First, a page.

Background: Pediatric and adolescent pelvic ring injuries are frequently treated without surgery. In patients with unstable injuries to the pelvic ring, surgical stabilization aids in resuscitation, provides pain relief, and allows for mobilization. Percutaneous pelvic screw fixation is commonly performed in adult patients for unstable pelvic ring injuries, but a paucity of literature exists regarding their use in pediatric patients. The purpose of this study is to review the use, outcome, and management of percutaneous posterior pelvic screws in pediatric patients with unstable pelvic ring injuries.
Methods: A retrospective review of a prospectively collected orthopaedic trauma database was performed over a 7-year period at a regional level-1 trauma center. All patients between the ages of 7 and 17 who sustained an injury to the pelvic ring and were treated with percutaneous fixation of the posterior pelvic ring were identified. We evaluated the frequency of this technique in the described patient population, incidence of nerve injury, infection, loss of fixation, and need for hardware removal.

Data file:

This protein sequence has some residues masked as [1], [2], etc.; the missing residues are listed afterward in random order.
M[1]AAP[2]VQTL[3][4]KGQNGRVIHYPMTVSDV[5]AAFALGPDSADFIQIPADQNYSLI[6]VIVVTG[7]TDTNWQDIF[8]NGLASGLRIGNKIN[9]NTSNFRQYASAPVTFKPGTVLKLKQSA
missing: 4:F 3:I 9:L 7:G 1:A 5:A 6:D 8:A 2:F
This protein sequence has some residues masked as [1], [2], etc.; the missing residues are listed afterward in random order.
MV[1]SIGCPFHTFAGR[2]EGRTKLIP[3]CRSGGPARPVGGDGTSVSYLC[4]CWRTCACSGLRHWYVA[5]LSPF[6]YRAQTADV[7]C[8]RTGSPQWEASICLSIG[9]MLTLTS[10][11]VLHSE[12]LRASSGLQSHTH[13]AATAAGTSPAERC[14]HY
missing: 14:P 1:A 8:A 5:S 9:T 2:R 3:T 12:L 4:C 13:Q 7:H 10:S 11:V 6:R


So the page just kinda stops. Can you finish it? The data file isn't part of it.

Results: A total of 238 pediatric patients who sustained a pelvic ring injury were initially identified; following application of study criteria, 67 (28.1%) patients were included in the study. Additional anterior ring fixation was performed in 33 (49.2%) patients. There were no iatrogenic nerve injuries, no infections, and surgical blood loss was <50 mL in all cases. Clinical and radiographic follow-up averaged 33 weeks. No loss of reduction was observed. Eight patients (13%) reported persistent low back pain at last follow-up. Elective hardware removal was performed in 3 patients.
Conclusions: The majority of pediatric pelvic ring injuries can be treated without surgery. In the setting of instability, percutaneous pelvic screw fixation can be performed safely. A computed tomography scan is used to evaluate the available osseous pathways for screws and intraoperative fluoroscopy is used to safely perform this technique. Screw removal should be discussed in select patients.
Level of evidence: Level IV.